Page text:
Joseph Allan Nevins was an American historian and journalist, known for his extensive work on the history of the Civil War and his biographies of such figures as Grover Cleveland, Hamilton Fish, Henry Ford, and John D Rockefeller, as well as his public service.
24 Facts About Allan Nevins
Allan Nevins was a leading exponent of business history and oral history.
Allan Nevins's father was of Scottish heritage and his mother German.
Allan Nevins married Mary Fleming in 1916, and the couple had two daughters, Anne Elizabeth and Meredith.
Allan Nevins wrote his first book, The Life of Robert Rogers and a history of the University of Illinois during his postgraduate studies in that institution.
Allan Nevins then accepted positions with the New York Evening Post and The Nation and worked as a journalist in New York City for twenty years, as well as continued writing and editing history books.
Allan Nevins resigned from the Nation in 1918, and the Post about a year after publishing its history The Evening Post: A Century of Journalism in 1922.
In 1924 Allan Nevins resigned from the Post to become literary editor of the New York Sun and about a year later gave up that position to become an editorial writer with the New York World.
In 1928, Allan Nevins joined the history faculty of Columbia University, where he remained for three decades until his mandatory retirement in 1958.
In 1948 Allan Nevins created the first oral history program to operate on an institutionalized basis in the US, which continues as Columbia University's Center for Oral History.
In 1954 with Frank Hill, Allan Nevins published the first of a three-volume biography of Henry Ford and the Ford Motor Company, Ford: The Times, the Man, and the Company.
From May 6,1938, until August 18,1957, Allan Nevins hosted a 15-minute radio show Adventures in Science, which covered a wide variety of medical and scientific topics, and was broadcast as a segment of CBS' Adult Education Series various days, usually in the late afternoon.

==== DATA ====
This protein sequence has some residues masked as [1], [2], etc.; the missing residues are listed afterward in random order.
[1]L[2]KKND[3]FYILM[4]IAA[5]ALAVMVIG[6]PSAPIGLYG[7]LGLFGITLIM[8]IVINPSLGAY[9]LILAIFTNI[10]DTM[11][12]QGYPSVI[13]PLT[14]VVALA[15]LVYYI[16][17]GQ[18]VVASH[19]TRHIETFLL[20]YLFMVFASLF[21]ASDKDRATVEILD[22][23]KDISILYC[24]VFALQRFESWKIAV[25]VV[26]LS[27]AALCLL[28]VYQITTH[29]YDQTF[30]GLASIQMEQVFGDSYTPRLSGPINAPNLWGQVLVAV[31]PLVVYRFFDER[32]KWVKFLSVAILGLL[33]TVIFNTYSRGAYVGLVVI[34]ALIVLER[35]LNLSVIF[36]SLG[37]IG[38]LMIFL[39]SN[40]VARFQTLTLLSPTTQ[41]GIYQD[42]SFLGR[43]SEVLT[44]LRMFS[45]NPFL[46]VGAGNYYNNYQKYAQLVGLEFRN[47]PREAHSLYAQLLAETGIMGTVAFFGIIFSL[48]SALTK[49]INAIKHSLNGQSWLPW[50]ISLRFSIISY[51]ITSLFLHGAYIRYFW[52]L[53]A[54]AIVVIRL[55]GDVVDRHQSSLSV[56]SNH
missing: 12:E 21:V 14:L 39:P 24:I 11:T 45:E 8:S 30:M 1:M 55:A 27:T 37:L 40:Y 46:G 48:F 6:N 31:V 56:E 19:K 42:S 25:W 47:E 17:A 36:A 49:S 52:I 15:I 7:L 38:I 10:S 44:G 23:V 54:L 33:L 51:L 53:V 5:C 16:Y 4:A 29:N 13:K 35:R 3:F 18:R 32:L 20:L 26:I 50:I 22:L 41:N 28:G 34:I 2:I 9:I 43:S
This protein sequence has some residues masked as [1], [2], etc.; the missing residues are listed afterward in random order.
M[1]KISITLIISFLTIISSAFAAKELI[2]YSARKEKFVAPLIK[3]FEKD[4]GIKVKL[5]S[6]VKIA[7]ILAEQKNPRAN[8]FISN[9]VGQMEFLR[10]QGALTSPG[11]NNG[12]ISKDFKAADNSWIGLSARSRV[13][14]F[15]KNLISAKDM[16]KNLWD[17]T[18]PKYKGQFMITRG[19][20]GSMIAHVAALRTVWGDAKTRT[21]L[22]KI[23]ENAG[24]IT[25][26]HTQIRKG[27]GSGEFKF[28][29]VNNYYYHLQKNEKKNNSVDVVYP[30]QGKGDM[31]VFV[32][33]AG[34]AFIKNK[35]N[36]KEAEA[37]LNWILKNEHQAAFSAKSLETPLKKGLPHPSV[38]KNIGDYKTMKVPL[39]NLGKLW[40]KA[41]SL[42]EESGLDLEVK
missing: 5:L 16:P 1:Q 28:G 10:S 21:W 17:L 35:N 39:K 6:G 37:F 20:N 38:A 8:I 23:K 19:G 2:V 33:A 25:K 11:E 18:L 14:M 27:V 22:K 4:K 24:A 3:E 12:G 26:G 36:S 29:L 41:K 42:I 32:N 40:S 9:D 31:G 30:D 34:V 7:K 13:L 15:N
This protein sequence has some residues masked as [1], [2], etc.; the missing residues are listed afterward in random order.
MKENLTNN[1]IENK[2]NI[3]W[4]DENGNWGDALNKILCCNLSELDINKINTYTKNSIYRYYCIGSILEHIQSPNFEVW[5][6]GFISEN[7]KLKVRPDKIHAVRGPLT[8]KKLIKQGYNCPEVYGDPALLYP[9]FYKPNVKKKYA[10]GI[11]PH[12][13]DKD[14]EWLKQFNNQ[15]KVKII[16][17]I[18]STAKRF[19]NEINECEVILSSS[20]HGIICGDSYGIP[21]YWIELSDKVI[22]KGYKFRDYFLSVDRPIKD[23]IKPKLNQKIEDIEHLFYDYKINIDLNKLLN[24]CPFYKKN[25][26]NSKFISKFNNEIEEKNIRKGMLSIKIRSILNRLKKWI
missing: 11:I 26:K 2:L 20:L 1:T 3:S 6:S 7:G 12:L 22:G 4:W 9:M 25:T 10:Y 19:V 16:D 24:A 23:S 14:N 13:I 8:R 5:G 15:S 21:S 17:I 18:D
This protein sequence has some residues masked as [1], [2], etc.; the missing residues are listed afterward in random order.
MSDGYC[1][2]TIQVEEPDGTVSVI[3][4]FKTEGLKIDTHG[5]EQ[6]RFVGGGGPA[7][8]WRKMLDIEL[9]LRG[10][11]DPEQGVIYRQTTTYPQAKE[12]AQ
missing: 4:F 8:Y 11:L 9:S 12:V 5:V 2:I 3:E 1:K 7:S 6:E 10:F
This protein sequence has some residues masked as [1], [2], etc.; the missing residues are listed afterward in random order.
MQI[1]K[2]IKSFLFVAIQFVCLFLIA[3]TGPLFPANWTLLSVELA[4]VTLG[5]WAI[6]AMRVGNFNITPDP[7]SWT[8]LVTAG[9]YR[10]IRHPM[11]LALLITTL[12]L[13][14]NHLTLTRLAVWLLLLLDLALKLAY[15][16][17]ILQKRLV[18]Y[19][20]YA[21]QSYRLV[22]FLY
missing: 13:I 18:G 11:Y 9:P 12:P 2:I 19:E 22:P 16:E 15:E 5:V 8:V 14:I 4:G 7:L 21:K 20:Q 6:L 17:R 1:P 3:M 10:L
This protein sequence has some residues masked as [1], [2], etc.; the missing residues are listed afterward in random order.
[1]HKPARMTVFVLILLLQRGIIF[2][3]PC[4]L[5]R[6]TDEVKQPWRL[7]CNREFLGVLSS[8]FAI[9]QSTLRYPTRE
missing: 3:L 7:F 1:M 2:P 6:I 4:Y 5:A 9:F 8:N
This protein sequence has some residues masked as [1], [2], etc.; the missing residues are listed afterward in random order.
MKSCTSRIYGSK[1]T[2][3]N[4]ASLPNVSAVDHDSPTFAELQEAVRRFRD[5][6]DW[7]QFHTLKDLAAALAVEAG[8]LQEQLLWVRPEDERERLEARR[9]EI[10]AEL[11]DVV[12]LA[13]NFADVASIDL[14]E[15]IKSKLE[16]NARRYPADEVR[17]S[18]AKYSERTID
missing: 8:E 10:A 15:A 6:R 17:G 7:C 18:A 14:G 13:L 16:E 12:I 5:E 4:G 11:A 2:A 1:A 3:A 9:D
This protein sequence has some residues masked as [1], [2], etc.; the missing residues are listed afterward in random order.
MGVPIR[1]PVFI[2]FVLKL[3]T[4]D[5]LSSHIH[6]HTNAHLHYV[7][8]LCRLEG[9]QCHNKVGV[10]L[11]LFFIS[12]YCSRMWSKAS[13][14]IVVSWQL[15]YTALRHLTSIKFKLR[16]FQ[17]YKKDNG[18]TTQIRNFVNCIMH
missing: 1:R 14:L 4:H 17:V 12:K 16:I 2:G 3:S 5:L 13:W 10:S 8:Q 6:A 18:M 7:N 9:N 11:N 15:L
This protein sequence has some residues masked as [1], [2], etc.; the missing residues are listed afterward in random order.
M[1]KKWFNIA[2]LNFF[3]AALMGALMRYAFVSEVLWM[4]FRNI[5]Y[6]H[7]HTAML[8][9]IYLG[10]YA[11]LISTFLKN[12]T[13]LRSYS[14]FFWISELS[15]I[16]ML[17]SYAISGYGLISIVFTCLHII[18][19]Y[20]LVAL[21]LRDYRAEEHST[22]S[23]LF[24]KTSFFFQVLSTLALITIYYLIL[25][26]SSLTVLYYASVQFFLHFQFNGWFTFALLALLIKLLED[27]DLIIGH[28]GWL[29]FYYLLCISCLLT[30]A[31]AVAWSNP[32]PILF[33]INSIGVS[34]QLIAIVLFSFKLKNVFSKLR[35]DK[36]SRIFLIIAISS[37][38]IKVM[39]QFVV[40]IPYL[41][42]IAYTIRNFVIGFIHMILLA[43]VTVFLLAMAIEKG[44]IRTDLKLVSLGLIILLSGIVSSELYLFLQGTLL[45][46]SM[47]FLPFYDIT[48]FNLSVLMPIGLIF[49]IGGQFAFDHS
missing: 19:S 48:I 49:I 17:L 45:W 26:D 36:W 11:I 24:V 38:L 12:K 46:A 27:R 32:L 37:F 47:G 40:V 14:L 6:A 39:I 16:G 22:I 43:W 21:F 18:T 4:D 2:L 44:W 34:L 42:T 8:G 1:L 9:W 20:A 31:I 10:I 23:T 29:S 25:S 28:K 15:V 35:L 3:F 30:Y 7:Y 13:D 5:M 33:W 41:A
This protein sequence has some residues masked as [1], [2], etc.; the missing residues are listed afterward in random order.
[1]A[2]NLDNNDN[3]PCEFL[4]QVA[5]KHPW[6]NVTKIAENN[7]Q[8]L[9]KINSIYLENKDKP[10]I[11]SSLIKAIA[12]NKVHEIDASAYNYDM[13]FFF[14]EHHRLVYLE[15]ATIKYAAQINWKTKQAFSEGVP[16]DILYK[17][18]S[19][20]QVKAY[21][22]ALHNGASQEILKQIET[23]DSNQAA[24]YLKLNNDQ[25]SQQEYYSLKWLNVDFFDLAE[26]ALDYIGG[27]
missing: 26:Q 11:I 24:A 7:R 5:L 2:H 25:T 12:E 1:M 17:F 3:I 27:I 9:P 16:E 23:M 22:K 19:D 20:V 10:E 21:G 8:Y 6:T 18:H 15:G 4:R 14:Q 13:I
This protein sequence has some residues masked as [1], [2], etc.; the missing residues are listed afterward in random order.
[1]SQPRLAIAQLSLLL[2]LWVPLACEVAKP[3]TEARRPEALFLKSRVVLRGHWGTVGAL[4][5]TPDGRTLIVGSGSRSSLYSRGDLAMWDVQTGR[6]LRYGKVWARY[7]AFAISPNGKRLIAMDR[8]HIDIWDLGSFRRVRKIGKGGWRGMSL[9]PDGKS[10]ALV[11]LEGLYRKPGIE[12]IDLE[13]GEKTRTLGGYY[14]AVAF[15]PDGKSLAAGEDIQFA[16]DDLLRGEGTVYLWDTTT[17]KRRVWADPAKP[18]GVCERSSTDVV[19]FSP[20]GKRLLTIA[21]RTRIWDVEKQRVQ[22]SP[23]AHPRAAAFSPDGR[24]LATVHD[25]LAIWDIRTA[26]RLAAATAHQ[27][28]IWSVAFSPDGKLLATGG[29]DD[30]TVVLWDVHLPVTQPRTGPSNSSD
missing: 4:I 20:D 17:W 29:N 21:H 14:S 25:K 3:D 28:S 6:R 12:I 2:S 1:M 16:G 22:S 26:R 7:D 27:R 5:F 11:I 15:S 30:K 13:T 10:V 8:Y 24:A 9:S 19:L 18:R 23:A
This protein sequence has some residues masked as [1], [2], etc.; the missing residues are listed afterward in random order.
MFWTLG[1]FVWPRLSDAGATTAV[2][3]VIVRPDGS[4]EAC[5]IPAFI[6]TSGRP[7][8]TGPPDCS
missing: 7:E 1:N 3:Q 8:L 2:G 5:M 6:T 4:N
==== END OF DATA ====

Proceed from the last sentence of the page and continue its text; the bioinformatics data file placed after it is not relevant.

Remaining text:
Allan Nevins headed the national Civil War Centennial Commission, edited its 15-volume Impact series and finished the final volumes of his eight-volume series on the American Civil War.
Allan Nevins published Herbert H Lehman and His Era and James Truslow Adams: Historian of the American Dream.
In 1966, Allan Nevins received the Golden Plate Award of the American Academy of Achievement.
Allan Nevins was buried at Kensico Cemetery in Westchester County, New York.
Allan Nevins wrote more than 50 books, mainly political and business history and biography focusing on the nineteenth century, in addition to his many newspaper and academic articles.
Allan Nevins planned and helped to edit a pioneering 13-volume series exploring American social history, "A History of American Life".
Allan Nevins used narrative not only to tell a story but to propound moral lessons.
Allan Nevins preferred emphasizing practical notions about the importance of national unity, principled leadership, [classical] liberal politics, enlightened journalism, the social responsibility of business and industry, and scientific and technical progress that added to the cultural improvement of humanity.
Business journalist Ferdinand Lundberg later criticized Allan Nevins for deferring to power and thereby misleading readers.
In contending that Rockefeller did "nothing criminal", in light of his central role in the Ludlow Massacre, Allan Nevins seems to have equated non-prosecution with innocence.
An enthusiastic supporter of then-Senator John F Kennedy, Nevins wrote the foreword to the inaugural edition of Kennedy's Profiles in Courage.
Allan Nevins joined his friend, frequent co-editor, and Columbia colleague Henry Steele Commager in organizing "Professors for Kennedy", a political advocacy group in the 1960 presidential election.